How does the weather affect you? How does it affect your work and creativity?
Some people I know suffer, unfortunately, from SAD, i.e. Seasonal Affective Disorder, which occurs among people who live for long periods under cloud cover or reduced sunlight in the winter. In some this causes melancholy or even depression. I remember a former Spanish colleague of mine who glumly reported one late winter – and she had been counting – that “I have not seen the sun for thirty-four days”, and had to go back to Madrid for a restorative long weekend.
I am lucky in that I don’t get SAD in winter, indeed enjoy the snowfall and cosy times indoors. Even I have to admit that there is not much to recommend the weather today – it’s been unseasonably warm and this has turned into blank skies and cold rain being blown sideways in drifts. On the plus side though, this makes it, in my view, perfect writing weather. There are fewer distractions and no tempting sunshine to lure one outdoors, the rain an ideal excuse to stay tucked inside at one’s desk.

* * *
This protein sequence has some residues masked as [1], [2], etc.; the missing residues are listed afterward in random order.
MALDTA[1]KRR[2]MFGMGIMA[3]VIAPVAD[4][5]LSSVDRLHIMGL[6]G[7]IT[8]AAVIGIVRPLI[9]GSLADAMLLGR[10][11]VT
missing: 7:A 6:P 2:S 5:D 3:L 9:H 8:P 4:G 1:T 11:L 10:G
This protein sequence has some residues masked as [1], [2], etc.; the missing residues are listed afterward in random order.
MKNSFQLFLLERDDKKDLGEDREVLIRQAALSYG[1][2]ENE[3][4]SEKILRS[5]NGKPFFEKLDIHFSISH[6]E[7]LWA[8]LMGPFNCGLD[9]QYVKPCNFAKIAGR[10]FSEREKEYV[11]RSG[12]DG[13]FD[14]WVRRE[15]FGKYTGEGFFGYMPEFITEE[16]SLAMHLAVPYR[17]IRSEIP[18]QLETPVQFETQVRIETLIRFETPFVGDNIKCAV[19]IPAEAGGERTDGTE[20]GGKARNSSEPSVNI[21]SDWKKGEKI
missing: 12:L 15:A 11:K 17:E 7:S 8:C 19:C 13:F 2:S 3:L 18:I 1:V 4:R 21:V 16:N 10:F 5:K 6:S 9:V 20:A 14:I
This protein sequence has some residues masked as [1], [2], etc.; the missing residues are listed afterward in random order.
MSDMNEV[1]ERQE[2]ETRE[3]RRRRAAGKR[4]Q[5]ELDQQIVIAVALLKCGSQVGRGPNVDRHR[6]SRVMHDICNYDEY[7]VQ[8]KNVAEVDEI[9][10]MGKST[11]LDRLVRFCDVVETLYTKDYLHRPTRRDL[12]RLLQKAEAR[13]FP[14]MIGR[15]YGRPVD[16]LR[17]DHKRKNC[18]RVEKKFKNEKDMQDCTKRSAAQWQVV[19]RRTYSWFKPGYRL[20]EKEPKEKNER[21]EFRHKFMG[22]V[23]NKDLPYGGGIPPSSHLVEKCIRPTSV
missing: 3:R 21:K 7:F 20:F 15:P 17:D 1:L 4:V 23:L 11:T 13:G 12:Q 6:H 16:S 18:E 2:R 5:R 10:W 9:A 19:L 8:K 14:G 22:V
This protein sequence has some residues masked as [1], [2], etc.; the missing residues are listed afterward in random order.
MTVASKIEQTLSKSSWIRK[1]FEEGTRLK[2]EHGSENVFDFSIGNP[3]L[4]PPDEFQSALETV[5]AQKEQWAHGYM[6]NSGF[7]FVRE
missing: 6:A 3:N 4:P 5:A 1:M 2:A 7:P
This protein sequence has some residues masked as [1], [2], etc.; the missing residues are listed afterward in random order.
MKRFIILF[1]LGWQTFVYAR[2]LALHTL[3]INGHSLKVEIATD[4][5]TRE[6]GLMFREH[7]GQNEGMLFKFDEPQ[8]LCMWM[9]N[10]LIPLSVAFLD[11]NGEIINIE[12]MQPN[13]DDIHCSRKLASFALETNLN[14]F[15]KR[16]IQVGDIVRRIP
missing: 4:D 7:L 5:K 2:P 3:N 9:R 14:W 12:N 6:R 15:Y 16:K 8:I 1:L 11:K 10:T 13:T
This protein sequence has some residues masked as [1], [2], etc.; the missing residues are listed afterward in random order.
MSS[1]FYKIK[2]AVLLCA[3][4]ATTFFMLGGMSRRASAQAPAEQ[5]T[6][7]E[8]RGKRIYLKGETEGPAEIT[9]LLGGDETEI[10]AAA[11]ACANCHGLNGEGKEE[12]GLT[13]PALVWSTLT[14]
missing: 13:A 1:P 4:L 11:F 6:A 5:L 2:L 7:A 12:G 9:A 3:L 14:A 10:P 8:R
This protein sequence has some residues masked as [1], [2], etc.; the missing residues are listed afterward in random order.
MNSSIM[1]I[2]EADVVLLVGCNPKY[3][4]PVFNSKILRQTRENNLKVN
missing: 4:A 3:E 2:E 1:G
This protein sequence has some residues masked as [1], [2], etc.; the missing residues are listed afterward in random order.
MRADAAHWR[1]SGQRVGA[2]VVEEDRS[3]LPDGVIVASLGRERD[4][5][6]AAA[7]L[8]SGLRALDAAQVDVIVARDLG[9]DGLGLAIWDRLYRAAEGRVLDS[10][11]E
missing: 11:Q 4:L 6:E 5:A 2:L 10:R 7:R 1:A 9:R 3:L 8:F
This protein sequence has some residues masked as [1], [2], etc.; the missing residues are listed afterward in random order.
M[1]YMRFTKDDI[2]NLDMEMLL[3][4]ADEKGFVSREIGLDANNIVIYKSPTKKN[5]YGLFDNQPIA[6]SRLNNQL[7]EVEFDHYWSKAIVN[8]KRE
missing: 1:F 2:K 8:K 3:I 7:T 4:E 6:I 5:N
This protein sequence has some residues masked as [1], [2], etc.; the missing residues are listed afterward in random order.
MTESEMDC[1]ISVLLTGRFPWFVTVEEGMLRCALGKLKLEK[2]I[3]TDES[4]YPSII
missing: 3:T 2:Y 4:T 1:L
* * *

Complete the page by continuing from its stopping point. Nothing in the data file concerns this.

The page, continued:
Literary critic and writer Alexandra Harris is the author of Weatherland: Writers & Artists Under English Skies, in which she considers English literary and artistic responses to English weather patterns, which are notoriously changeable, from Chaucer up to the present day. However, the ideal weather in which to write, rather than to be inspired by, is a different matter. In an article in The Author magazine, Professor Harris also recounts that winter is her own preferred season for writing, as summer holds the diversions of family, friends, and leisure.
Given we have relatively few lengthy warm and sunny spells in England and the UK as a whole, making such days a novelty, this may be a specifically English / British (or North-western European) viewpoint.
In a warmer clime—or at least, places with longer and more reliably warm summers—presumably writers and creative types of all sorts are more used to writing under the caress of the sun, pulling a table and laptop into the shade perhaps, or without fear they’re wasting one of the few and precious balmy days of the year indoors.
For me though, the ideal writing weather would be getting snowed in somewhere – nothing too scary, just for a couple of days. Maybe a week, given enough supplies.
In the meantime, greetings from the lovely, if grey and soggy, Ribble Valley.
Harris, A. ‘Fine Weather for Writing’, on traditions of seasonal creativity in The Author, Summer 2016.